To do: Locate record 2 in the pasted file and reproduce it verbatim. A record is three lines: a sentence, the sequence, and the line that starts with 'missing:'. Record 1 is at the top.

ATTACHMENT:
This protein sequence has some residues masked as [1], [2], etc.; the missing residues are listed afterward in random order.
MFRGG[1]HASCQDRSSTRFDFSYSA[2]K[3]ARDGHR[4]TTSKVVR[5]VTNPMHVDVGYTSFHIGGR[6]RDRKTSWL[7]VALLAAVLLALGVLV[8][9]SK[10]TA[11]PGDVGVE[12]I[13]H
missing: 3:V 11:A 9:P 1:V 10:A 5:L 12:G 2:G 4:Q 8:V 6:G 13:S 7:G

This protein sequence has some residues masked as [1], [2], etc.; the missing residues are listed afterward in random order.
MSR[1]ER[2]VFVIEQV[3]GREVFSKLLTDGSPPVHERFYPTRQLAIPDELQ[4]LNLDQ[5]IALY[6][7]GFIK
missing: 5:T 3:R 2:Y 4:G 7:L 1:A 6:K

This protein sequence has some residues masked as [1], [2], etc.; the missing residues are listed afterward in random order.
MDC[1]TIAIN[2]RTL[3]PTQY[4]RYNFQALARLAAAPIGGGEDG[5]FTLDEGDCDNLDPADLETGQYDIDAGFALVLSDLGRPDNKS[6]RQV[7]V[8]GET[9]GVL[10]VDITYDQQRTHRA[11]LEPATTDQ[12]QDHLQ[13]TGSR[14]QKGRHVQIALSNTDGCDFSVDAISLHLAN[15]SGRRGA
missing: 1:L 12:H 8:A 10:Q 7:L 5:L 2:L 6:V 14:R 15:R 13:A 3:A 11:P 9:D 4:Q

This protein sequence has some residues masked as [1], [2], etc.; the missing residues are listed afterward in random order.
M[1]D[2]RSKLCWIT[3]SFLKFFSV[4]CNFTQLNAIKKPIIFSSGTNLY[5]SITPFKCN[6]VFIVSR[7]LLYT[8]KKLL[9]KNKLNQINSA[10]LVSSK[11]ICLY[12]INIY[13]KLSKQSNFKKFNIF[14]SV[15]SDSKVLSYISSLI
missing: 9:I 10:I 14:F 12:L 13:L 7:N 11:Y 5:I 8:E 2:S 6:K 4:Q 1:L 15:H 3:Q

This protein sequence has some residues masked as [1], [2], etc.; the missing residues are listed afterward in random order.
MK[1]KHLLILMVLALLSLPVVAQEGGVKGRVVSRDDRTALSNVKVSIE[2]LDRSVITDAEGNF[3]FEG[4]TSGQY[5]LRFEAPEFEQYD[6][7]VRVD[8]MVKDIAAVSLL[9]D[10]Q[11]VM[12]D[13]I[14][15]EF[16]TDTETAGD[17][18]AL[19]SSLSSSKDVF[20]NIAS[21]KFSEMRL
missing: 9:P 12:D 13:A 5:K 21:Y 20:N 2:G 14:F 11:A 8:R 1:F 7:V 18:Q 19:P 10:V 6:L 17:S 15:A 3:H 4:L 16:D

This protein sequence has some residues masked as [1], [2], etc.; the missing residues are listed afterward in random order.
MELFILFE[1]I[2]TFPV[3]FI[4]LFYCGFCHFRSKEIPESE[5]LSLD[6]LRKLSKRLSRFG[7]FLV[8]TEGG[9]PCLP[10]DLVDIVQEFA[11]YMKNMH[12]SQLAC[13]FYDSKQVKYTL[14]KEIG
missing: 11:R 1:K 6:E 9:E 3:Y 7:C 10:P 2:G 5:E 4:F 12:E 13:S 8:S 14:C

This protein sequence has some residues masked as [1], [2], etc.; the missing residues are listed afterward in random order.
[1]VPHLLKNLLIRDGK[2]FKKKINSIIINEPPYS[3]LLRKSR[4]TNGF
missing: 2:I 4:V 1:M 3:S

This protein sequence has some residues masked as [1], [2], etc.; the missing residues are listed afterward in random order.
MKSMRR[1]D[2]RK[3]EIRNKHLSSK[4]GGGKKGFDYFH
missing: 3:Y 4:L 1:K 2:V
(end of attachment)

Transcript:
This protein sequence has some residues masked as [1], [2], etc.; the missing residues are listed afterward in random order.
MSR[1]ER[2]VFVIEQV[3]GREVFSKLLTDGSPPVHERFYPTRQLAIPDELQ[4]LNLDQ[5]IALY[6][7]GFIK
missing: 5:T 3:R 2:Y 4:G 7:L 1:A 6:K